The Truth About Guns

The Colorado Freedom Report:  A libertarian journal of politics and culture.

The Colorado Freedom

The Truth About Guns

by Ari Armstrong, May 1999

This article has been abbreviated. The full text is available. Rights reserved. This article may be duplicated, but only in its entirety.

Most people who push for more gun controls honestly believe such controls will reduce violence in society. Few who support gun control conduct much research or understand the first thing about guns.

Most anti-gunners thrive on emotional appeals and scare-tactics. Damn the research, damn any evidence that reveals anything good about gun ownership. Statistics, when cited, are given out of context and without available conflicting data. Misrepresentation of even the most rudimentary gun issues runs rampant in anti-gun crowds.

Politicizing a Tragedy

It was inevitable, if unfortunate, that the tragedy at Columbine High School would lead to political posturing. Almost immediately after the shooting, Denver Mayor Wellington Webb, who had been fighting the State Legislature over a gun bill, organized speakers to demonize the National Rifle Association and pro-gun Colorado legislators. But some gun supporters also pushed their political agenda.

Ted Pascoe, executive director of the Colorado Coalition Against Gun Violence, took advantage of the tragedy to trounce the N.R.A. Pascoe reportedly said, "We'd like the N.R.A.... to change its mission. We think a mission that perpetuates the proliferation of firearms is irresponsible.... People are outraged that the N.R.A. would come to town at a time like this" (Rocky Mountain News, April 29, 1999, story by Steve Caulk).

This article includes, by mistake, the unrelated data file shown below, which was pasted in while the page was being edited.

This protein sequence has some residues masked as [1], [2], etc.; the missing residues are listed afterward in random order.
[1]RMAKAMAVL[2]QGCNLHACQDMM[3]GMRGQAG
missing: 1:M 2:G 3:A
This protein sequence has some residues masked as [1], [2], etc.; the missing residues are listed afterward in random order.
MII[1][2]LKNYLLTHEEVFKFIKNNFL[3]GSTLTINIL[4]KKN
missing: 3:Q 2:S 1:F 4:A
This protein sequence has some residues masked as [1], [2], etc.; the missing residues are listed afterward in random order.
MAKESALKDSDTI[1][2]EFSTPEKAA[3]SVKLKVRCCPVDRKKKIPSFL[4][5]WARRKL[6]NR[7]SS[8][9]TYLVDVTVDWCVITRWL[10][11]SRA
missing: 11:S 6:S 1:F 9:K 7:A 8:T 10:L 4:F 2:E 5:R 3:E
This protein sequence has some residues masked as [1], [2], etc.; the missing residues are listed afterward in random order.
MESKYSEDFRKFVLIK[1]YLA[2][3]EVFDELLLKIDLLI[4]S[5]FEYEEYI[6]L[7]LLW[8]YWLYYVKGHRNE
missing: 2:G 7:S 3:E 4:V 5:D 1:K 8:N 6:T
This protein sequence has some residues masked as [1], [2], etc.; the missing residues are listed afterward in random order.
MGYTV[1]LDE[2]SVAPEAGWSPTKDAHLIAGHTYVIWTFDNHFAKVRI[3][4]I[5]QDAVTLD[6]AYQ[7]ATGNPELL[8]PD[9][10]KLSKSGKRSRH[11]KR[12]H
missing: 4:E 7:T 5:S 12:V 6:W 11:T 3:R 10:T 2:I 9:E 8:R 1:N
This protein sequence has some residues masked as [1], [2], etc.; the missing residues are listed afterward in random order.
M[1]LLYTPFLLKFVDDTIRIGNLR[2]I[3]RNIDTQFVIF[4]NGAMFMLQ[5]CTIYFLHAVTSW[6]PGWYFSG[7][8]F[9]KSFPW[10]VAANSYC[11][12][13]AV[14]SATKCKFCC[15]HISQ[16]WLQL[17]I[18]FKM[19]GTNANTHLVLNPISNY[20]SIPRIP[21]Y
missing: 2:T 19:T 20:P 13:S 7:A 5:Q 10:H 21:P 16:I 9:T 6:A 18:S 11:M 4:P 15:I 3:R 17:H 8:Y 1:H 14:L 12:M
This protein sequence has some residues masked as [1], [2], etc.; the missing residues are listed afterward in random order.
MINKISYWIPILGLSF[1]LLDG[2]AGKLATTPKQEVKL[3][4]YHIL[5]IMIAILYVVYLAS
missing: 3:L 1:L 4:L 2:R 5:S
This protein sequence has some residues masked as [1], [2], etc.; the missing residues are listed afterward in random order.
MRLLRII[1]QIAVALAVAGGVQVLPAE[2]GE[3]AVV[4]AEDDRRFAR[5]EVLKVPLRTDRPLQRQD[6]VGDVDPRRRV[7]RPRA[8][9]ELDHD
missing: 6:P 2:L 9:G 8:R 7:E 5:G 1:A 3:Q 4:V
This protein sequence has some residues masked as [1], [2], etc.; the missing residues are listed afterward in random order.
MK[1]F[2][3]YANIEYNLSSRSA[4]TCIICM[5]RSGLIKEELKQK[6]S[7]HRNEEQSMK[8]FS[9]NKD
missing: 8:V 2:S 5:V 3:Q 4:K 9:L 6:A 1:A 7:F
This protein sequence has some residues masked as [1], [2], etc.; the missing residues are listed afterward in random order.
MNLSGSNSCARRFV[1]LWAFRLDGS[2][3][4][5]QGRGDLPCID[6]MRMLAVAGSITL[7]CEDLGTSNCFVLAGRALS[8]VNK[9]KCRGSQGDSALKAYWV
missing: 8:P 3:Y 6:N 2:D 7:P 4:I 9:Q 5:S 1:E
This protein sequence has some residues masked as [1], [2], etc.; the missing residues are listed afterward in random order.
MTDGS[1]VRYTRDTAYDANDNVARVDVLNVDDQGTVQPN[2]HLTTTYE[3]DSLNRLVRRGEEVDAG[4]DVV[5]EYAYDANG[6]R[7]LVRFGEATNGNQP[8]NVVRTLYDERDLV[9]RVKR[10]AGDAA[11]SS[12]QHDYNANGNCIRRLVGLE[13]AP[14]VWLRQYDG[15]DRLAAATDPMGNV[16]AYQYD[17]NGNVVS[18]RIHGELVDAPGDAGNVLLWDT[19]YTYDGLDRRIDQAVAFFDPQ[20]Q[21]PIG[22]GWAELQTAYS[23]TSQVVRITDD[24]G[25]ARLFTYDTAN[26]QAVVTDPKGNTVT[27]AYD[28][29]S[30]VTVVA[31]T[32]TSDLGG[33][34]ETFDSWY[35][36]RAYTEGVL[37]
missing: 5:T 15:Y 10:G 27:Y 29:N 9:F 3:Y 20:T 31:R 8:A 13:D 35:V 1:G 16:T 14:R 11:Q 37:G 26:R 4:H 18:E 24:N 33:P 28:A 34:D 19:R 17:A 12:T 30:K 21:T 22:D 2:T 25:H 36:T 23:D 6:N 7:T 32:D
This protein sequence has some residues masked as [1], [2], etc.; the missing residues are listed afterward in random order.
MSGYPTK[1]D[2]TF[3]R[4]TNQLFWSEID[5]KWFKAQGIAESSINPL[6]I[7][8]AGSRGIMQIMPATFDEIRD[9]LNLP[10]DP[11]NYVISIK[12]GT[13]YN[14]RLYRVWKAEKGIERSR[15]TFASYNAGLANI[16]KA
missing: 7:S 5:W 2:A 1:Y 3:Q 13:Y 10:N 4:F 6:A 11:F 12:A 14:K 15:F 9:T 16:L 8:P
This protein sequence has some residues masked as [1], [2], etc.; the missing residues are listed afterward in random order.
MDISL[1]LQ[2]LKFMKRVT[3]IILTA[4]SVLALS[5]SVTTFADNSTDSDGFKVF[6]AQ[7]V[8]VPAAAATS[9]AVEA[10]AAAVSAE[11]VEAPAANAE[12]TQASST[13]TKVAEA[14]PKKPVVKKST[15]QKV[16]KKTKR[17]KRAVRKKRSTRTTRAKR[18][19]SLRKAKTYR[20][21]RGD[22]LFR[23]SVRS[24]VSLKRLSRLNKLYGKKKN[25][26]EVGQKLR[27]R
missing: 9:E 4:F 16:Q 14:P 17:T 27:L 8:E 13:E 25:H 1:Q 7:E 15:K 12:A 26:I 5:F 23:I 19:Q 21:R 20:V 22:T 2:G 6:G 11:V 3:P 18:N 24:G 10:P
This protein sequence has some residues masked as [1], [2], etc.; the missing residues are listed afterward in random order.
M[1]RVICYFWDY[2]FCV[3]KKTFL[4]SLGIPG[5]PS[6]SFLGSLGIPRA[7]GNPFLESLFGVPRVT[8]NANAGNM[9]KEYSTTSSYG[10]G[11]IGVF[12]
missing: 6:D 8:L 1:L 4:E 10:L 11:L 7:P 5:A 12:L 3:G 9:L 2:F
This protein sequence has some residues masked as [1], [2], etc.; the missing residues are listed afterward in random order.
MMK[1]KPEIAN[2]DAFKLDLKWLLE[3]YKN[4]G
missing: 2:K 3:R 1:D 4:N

Why is it OK for Pascoe to publicly push his own political agenda, but it's not OK for the N.R.A. to hold a private meeting which has been planned for months? It's one thing to criticize the N.R.A.'s timing. It's quite another to criticize the N.R.A.'s timing while at the same time promoting one's own political agenda. What flagrant hypocrisy!

A debate on gun rights is appropriate following the tragedy, as are debates about various other cultural issues. It would have been better if everyone would have waited for a few weeks until the grief had begun to subside. But that didn't happen. So at this point the best we can do is to curb the hysterical political frenzy and try to begin a well-reasoned, civil discussion.